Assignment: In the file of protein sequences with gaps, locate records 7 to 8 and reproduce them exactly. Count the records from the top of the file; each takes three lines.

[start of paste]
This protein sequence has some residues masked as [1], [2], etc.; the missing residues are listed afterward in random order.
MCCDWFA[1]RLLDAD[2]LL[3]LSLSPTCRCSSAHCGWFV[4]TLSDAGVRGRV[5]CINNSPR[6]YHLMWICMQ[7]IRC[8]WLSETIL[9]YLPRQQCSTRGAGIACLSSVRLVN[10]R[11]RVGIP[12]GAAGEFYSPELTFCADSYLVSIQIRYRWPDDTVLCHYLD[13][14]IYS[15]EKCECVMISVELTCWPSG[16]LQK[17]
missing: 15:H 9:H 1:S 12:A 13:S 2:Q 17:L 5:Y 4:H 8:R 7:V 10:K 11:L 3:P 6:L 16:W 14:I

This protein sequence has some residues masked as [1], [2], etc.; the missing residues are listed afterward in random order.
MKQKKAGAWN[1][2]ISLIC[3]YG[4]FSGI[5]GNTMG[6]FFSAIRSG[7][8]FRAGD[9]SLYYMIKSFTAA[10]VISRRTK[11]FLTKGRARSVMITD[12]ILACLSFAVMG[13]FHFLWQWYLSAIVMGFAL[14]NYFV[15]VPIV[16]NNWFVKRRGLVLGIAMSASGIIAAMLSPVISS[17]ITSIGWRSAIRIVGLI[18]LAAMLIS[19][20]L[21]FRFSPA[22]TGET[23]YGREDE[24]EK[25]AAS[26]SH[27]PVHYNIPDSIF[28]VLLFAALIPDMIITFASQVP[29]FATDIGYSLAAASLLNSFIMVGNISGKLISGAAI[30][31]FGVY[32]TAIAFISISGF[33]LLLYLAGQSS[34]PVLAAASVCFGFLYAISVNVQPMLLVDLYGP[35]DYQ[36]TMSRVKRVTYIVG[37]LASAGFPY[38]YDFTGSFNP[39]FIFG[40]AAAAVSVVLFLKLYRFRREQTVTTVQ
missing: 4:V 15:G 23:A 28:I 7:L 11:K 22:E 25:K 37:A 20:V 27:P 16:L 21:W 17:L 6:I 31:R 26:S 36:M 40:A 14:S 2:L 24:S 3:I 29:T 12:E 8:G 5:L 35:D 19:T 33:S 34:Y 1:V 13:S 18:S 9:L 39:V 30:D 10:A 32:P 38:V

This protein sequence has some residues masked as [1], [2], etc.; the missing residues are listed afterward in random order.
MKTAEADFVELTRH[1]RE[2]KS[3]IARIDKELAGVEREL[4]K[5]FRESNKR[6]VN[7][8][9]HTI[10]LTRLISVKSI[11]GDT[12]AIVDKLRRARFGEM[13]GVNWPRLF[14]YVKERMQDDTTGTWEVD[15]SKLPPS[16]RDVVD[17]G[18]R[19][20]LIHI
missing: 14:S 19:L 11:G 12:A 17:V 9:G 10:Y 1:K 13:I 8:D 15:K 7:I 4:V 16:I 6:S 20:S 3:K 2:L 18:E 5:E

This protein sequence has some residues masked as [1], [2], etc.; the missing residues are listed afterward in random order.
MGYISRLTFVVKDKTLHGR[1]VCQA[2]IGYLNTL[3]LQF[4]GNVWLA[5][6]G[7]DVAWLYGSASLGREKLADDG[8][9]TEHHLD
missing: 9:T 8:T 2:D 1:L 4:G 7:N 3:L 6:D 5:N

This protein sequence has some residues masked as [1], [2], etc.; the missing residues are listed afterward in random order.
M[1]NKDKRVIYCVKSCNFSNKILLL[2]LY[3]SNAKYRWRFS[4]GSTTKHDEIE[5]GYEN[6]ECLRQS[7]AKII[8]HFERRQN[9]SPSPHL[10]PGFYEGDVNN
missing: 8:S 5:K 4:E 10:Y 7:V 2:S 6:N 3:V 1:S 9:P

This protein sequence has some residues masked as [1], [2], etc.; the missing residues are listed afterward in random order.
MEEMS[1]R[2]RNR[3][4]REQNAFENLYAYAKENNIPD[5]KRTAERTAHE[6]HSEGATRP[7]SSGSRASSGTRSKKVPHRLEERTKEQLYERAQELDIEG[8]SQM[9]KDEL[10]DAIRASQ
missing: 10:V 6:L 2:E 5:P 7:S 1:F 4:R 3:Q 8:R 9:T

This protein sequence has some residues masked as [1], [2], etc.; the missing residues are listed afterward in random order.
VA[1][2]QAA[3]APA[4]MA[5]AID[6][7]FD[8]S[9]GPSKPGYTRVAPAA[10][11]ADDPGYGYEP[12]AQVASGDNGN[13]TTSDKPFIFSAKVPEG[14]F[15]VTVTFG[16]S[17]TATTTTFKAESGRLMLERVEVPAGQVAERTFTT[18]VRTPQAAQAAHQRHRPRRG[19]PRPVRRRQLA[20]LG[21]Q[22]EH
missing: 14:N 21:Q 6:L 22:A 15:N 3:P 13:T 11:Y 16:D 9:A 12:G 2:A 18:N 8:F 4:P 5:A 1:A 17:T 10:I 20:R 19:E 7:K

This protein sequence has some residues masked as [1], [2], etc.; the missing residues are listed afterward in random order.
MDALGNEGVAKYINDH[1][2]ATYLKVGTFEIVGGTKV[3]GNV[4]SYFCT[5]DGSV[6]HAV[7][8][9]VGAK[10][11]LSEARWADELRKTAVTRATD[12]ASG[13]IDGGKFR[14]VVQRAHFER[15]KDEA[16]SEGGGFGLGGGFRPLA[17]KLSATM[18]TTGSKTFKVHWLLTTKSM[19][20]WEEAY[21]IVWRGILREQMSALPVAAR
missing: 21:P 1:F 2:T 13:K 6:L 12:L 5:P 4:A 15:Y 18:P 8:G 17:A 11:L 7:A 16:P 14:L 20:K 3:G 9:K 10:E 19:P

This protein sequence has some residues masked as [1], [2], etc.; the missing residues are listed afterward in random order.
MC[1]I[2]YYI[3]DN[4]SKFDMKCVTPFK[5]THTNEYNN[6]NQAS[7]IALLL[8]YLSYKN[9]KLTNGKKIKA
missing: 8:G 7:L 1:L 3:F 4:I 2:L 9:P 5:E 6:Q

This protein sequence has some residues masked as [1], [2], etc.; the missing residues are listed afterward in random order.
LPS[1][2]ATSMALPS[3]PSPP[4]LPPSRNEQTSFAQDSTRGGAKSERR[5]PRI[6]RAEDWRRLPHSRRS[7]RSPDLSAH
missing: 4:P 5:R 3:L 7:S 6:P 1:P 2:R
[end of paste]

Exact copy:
This protein sequence has some residues masked as [1], [2], etc.; the missing residues are listed afterward in random order.
VA[1][2]QAA[3]APA[4]MA[5]AID[6][7]FD[8]S[9]GPSKPGYTRVAPAA[10][11]ADDPGYGYEP[12]AQVASGDNGN[13]TTSDKPFIFSAKVPEG[14]F[15]VTVTFG[16]S[17]TATTTTFKAESGRLMLERVEVPAGQVAERTFTT[18]VRTPQAAQAAHQRHRPRRG[19]PRPVRRRQLA[20]LG[21]Q[22]EH
missing: 14:N 21:Q 6:L 22:A 15:N 3:P 13:T 11:Y 16:D 9:A 12:G 2:A 18:N 8:F 4:P 5:A 1:A 17:T 10:I 20:R 19:E 7:K

This protein sequence has some residues masked as [1], [2], etc.; the missing residues are listed afterward in random order.
MDALGNEGVAKYINDH[1][2]ATYLKVGTFEIVGGTKV[3]GNV[4]SYFCT[5]DGSV[6]HAV[7][8][9]VGAK[10][11]LSEARWADELRKTAVTRATD[12]ASG[13]IDGGKFR[14]VVQRAHFER[15]KDEA[16]SEGGGFGLGGGFRPLA[17]KLSATM[18]TTGSKTFKVHWLLTTKSM[19][20]WEEAY[21]IVWRGILREQMSALPVAAR
missing: 21:P 1:F 2:T 13:K 6:L 12:L 5:P 4:A 15:Y 18:P 8:G 17:A 11:L 7:A 16:P 14:L 20:K 3:G 9:K 10:E 19:P